Often a person’s leadership practices are aligned with their spiritual life mission or belief system. This spiritual life mission that I am talking about is not about religion, but about a person’s value system. However, religionist extremists of all faiths have made life difficult for the masses. Stop for a moment and think about a person or persons who have exercised leadership with a value system similar to yours. As a black man, Martin Luther King, Jr. was very influential on my life. He was a role model that I try to live by. He was courageous, he practiced non violence, he preached equality and he practiced social justice. I want my life to reflect those characteristics. As a Christian, Jesus Christ is a powerful influence on my life and that’s the life I try to mirror. For many of you I am sure that Nichiren Daishonin (Dye-shoney) is a powerful influence on your faith journey and it his life and his virtues that you hope to reflect and to equip others to do the same.

Let’s make this a little more personal. I am sure you all have been touched by or influenced by someone you know. Think about what that was like for you. As I was growing up, I had two people that had a great influence on me—my uncle Cornel, who was a civil rights leader and a Christian and my grandmother, who was also a Christian. Why did they influence me? They were credible. They walked their talk; people listened and followed them and more importantly, they transformed people’s lives.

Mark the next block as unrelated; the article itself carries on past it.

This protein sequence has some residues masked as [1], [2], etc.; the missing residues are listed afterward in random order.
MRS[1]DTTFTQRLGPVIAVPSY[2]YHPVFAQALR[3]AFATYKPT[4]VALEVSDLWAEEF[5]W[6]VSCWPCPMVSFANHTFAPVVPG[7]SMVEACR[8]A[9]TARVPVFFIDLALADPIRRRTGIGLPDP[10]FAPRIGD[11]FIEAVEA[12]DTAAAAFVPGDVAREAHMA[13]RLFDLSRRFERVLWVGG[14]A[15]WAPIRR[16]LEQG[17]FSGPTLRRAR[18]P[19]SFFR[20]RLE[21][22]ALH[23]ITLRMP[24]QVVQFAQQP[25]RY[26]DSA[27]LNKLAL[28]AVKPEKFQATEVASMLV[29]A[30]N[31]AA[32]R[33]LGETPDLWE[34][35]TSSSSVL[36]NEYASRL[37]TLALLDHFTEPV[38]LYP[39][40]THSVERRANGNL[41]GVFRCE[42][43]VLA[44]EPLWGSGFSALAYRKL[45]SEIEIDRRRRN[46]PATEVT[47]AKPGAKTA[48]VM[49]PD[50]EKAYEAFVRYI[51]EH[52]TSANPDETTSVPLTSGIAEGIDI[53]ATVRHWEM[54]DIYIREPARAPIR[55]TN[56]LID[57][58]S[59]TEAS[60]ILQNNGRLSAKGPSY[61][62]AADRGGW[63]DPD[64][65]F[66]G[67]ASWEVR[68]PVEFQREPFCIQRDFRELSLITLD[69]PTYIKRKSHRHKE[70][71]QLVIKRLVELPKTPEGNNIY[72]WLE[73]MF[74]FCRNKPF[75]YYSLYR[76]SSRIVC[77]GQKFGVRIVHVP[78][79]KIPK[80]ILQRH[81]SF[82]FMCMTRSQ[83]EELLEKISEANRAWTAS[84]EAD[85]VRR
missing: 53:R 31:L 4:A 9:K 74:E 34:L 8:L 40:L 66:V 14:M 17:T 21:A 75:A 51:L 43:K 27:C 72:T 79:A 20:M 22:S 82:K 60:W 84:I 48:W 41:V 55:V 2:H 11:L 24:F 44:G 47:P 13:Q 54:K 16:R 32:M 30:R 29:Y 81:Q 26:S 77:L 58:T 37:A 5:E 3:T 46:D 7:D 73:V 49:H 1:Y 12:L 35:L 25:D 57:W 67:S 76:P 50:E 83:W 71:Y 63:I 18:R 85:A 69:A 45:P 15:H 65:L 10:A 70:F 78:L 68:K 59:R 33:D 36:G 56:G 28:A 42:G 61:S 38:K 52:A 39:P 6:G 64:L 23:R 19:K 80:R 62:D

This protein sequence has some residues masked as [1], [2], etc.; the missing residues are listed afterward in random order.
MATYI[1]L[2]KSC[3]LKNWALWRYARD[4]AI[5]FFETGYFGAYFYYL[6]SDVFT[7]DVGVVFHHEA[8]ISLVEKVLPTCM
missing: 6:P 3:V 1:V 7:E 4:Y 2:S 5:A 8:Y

So this leads me to another characteristic or definition of leadership. Leadership is a give and take process. A process between those who choose to lead and those who choose to follow…those who aspire to lead must embrace their followers’ expectations (Kouzes & Posner, 1995, pp. 19-20). It may be a time in our lives that we may not want to take the lead for a number of reasons—we may not have the skills necessary to take the lead in a certain project, we may not have the time to take on another task or project or we just don’t have the passion for the “cause” before us. But in any case, if we decide to lead, we must decide for ourselves what kind of “influencers we want to be. Do we want to have a positive influence on people’s lives; or are we just about ourselves and don’t care what our actions have on others?